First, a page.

state financial assistance for racial 
balance/desegregation projects approved 
or submitted by June 30, 1984. The 
status of this proposal is as shown in 
letters in the appendix of this 
report. The filing of the Board of 
Education on October 22, 1984, further 
explains this matter; "Legislation 
enacted by the Massachusetts General 
Court provides increased State 
assistance up to ninety percent of 
approved cost for construction projects 
intended to reduce or eliminate racial 
imbalance, or imbalance of minority 
students, if such projects were 
'submitted or approved' after December 
31, 1981 and before July 1, 1984 . . . . 
The State Board took pains to stress 
that receipt of these 'submissions' in 
no way committed the State Board to 
either support of these projects as part 
of a Unified Facilities Plan or the 
awarding of School Building Assistance 
funds for the specific projects in 
question. " 

Staff of the Department of Education 
have consistently advised the 
representatives of the City of Boston 
that the proposed renovation project for 



-211- 



the George Robert White Stadium is not 
an approvable project under the current 
provisions of Chapter 645 of the Acts of 
1948, as amended, the School Building 
Assistance Act. The reasons for this 
position are contained in a letter dated 
November 20, 1984, filed in the appendix 
of this report. 



-212- 



BOSTON DESEGREGATION REPORT # 4 

SCHOOL FACILITIES 

VOLUME II ATTACHMENTS 



April 30, 1984 Memo from John R. Coakley to Boston 

School Committee 



May 4, 1984 School List 

May 14, 1984 Letter from Commissioner John H. 

Lawson to Superintendent Robert 
Spillane regarding joint response 
to May 2, 1984 correspondence. 

May 15, 1984 Long Range Facilities Plan, May 

1984 pages F-1, F-2 and H 1. 

May 15, 1984 Letter from Robert Roy, Mechanical 

Engineer to James Hart, Director of 
Public Facilities Department. 

May 30, 1985 Letter from Commissioner John H. 

Lawson from Superintendent 
Robert R. Spillane with regard to 
Boston School Committee approval of 
Long Range Facilities Plan. 

June 5, 1984 Letter to Commissioner Lawson From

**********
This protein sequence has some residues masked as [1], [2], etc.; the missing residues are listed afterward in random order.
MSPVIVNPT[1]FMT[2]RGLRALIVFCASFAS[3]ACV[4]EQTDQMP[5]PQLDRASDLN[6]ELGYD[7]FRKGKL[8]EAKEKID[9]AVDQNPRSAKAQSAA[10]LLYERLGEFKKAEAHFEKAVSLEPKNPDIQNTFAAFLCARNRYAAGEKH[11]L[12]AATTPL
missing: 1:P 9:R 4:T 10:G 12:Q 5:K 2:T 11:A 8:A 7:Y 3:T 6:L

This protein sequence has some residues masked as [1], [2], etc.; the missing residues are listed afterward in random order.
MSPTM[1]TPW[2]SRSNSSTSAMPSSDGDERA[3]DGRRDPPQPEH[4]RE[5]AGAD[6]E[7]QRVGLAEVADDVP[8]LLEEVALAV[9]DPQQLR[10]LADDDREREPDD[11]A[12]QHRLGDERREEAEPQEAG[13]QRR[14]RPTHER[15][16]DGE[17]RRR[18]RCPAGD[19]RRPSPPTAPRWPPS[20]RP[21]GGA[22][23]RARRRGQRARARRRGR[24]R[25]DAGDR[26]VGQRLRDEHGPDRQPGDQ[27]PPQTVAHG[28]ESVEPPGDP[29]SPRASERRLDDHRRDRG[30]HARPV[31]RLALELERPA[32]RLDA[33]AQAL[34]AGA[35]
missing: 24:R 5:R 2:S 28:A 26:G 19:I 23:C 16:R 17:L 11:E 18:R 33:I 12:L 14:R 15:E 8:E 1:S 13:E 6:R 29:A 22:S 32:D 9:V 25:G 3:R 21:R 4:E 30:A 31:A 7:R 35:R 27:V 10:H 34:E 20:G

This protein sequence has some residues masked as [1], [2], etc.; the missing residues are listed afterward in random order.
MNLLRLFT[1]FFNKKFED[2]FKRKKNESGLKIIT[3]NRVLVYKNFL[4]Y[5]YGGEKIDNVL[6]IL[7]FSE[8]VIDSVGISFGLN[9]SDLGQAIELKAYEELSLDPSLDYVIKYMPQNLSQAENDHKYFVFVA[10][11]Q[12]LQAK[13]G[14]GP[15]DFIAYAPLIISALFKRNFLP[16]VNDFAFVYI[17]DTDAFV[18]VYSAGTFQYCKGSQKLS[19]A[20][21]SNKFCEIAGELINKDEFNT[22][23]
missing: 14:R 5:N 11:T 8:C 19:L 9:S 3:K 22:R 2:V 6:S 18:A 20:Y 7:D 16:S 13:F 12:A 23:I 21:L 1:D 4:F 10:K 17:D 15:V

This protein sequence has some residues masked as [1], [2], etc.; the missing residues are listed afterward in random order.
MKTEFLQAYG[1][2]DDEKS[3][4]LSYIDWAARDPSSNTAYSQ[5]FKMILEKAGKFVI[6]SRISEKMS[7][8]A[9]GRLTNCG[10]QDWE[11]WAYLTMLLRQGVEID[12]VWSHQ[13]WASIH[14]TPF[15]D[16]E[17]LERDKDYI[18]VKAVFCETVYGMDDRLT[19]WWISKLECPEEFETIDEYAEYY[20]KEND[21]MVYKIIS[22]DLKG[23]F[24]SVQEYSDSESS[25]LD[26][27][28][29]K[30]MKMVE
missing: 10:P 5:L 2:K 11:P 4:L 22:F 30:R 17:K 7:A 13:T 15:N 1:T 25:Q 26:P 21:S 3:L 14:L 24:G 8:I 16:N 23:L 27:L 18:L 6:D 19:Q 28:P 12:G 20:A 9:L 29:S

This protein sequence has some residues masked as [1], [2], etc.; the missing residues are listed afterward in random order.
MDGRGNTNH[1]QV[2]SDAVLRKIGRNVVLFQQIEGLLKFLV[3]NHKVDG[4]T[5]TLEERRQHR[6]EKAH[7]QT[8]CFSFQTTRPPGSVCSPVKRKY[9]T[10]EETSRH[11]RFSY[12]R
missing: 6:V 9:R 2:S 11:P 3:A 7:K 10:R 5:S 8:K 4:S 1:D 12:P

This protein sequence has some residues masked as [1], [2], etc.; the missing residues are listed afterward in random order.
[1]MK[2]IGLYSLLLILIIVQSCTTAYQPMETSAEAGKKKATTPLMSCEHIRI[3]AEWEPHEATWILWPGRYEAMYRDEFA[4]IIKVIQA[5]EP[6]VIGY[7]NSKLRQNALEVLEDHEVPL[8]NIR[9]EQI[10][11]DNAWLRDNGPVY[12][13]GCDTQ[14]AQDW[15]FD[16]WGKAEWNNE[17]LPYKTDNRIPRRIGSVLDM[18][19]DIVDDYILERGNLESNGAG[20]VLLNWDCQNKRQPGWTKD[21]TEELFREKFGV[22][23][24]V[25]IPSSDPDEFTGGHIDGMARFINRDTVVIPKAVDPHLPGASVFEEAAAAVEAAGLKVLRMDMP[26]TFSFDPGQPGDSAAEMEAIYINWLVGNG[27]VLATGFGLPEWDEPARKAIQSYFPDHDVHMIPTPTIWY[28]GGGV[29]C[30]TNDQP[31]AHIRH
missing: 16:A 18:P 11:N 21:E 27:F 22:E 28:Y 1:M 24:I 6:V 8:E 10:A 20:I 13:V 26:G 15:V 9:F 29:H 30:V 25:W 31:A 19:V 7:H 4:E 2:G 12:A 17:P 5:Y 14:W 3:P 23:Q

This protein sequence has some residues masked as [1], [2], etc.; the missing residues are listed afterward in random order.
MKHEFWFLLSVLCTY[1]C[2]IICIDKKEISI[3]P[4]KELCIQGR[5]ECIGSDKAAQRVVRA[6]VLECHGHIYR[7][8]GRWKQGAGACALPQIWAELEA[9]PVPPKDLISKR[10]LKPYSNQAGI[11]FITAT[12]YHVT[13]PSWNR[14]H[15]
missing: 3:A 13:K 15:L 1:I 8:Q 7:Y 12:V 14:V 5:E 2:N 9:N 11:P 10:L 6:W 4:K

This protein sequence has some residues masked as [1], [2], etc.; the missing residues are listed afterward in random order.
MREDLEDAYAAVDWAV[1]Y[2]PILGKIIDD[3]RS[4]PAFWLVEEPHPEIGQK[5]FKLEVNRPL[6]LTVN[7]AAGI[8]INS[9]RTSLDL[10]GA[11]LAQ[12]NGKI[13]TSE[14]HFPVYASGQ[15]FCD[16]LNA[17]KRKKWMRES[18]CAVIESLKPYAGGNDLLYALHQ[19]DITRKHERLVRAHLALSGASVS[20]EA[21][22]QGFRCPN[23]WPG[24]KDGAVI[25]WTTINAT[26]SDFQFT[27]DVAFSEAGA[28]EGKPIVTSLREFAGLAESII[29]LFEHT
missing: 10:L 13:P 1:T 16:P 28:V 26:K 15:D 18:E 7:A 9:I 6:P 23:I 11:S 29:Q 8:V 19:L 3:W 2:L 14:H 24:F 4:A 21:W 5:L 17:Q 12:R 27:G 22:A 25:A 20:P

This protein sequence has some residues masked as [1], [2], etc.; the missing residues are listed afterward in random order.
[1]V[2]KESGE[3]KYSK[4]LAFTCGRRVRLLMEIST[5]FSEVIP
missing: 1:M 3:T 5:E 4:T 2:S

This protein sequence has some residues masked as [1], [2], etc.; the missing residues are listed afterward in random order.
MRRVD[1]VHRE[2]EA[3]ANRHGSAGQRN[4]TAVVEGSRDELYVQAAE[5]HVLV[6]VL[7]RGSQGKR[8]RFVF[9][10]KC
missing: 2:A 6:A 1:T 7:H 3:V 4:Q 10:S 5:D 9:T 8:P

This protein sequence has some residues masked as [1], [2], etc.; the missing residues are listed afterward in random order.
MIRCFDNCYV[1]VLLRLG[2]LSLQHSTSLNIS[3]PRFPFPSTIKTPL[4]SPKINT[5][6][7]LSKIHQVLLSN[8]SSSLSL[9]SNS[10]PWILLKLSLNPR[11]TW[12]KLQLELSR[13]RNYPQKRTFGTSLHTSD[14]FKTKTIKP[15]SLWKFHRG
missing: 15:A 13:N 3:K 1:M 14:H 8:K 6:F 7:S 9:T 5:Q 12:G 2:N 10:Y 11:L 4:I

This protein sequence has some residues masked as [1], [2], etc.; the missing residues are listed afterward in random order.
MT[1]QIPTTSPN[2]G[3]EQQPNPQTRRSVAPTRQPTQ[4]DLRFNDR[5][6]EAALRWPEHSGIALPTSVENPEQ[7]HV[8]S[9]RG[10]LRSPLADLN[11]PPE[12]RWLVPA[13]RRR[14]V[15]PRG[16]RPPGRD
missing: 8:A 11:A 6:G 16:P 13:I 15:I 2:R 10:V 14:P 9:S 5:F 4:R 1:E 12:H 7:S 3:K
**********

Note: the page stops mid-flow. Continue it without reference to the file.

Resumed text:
James F. Hart, Director, Public 
Facilities Department re the City 
of Boston's support for Long-Range 
Facilities Plan. 



-213- 



June 6, 1984 



Letter to Commissioner Lawson from 
Robert R. Spillane, re school 
closings (with attachment of May 7, 
1984) . 



June 12, 1984 



Memorandum to Commissioner Lawson, 
from Robert H. Blumenthal, Esq. re 
proposed Boston Latin School/Latin 
Academy construction. 



June 27, 1984 



Memorandum to Commissioner Lawson 
from David A. Jones, Associate 
Commissioner re Boston Facilities 
Plan project submittals. (See 
attached correspondence dated 
May 15, 1984 and June 26, 1984). 



July 5, 1984 



Letter to Dr. John A. Calabro from 
James F. Hart, Director of Public 
Facilities. A follow-up to the 
June 28, 1984 meeting regarding 
submitted school applications. 



August 10, 1984 



Memorandum to Mayor Raymond L. 
Flynn to City of Boston Department 
heads re Office of Capital 
Planning . 



August 22, 1984 



Letter from John A. Calabro to 
Messrs. Robert Murray, and Peter 
Scarpignato. A summary of the 
status of our joint activities re 
Long-Range Facilities Plan. 



September 7, 1984 



Letter from Dr. John A. Calabro to 
Mr. Robert Roy, Mechanical Engineer 
re heating system approvals. 



-2m- 



September 12, 1984 



Letter from John A. Calabro to 
Messrs. Robert Murray and Peter 
Scarpignato re the proposed Latin 
School complex. 



September 14, 1984 



Letter from Superintendent Spillane 
to Dr. John Lawson. A review of 
the MA Board of Education's